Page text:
President Biden declared yesterday that climate and clean energy policies are an important tool to counter Russian aggression.
His comments mark a rhetorical pivot as Biden more strongly confronts Republican critics who claim that his climate policies have contributed to rising energy prices as oil and gas markets face global turbulence from Russia’s invasion of Ukraine. Biden yesterday banned oil and gas imports from Russia.
“This crisis is a stark reminder that to protect our economy over the long term, we need to become energy independent,” Biden said. “It should motivate us to accelerate a transition to clean energy.”
Biden pushed back against assertions by Republican lawmakers and Sen. Joe Manchin (D-W.Va.) that U.S. goals to decarbonize the energy sector has slowed oil and gas production. Republicans have pointed to the invasion of Ukraine as a reason for deregulating energy production and prioritizing fossil fuels over renewable energy.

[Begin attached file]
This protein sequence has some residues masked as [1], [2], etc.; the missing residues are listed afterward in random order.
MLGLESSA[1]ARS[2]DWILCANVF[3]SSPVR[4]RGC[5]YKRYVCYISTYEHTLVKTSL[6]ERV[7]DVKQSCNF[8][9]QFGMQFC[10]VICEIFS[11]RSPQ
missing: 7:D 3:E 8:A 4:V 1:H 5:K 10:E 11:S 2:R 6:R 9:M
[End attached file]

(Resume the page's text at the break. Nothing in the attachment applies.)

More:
“Loosening environmental regulations or pulling back clean energy investment won’t — let me explain: won’t, will not — lower energy prices for families,” Biden said.
With Republicans almost uniformly rejecting new clean energy spending as a response to Russia’s invasion, this crisis promises to further polarize energy politics — a development that once seemed hard to imagine for an issue that already divides the parties bitterly.
Biden’s clean energy agenda “played right into the hands of [Russian President] Vladimir Putin,” Sen. John Barrasso (R-Wyo.), the No. 3 Senate Republican and ranking member of the Energy and Natural Resources Committee, said yesterday.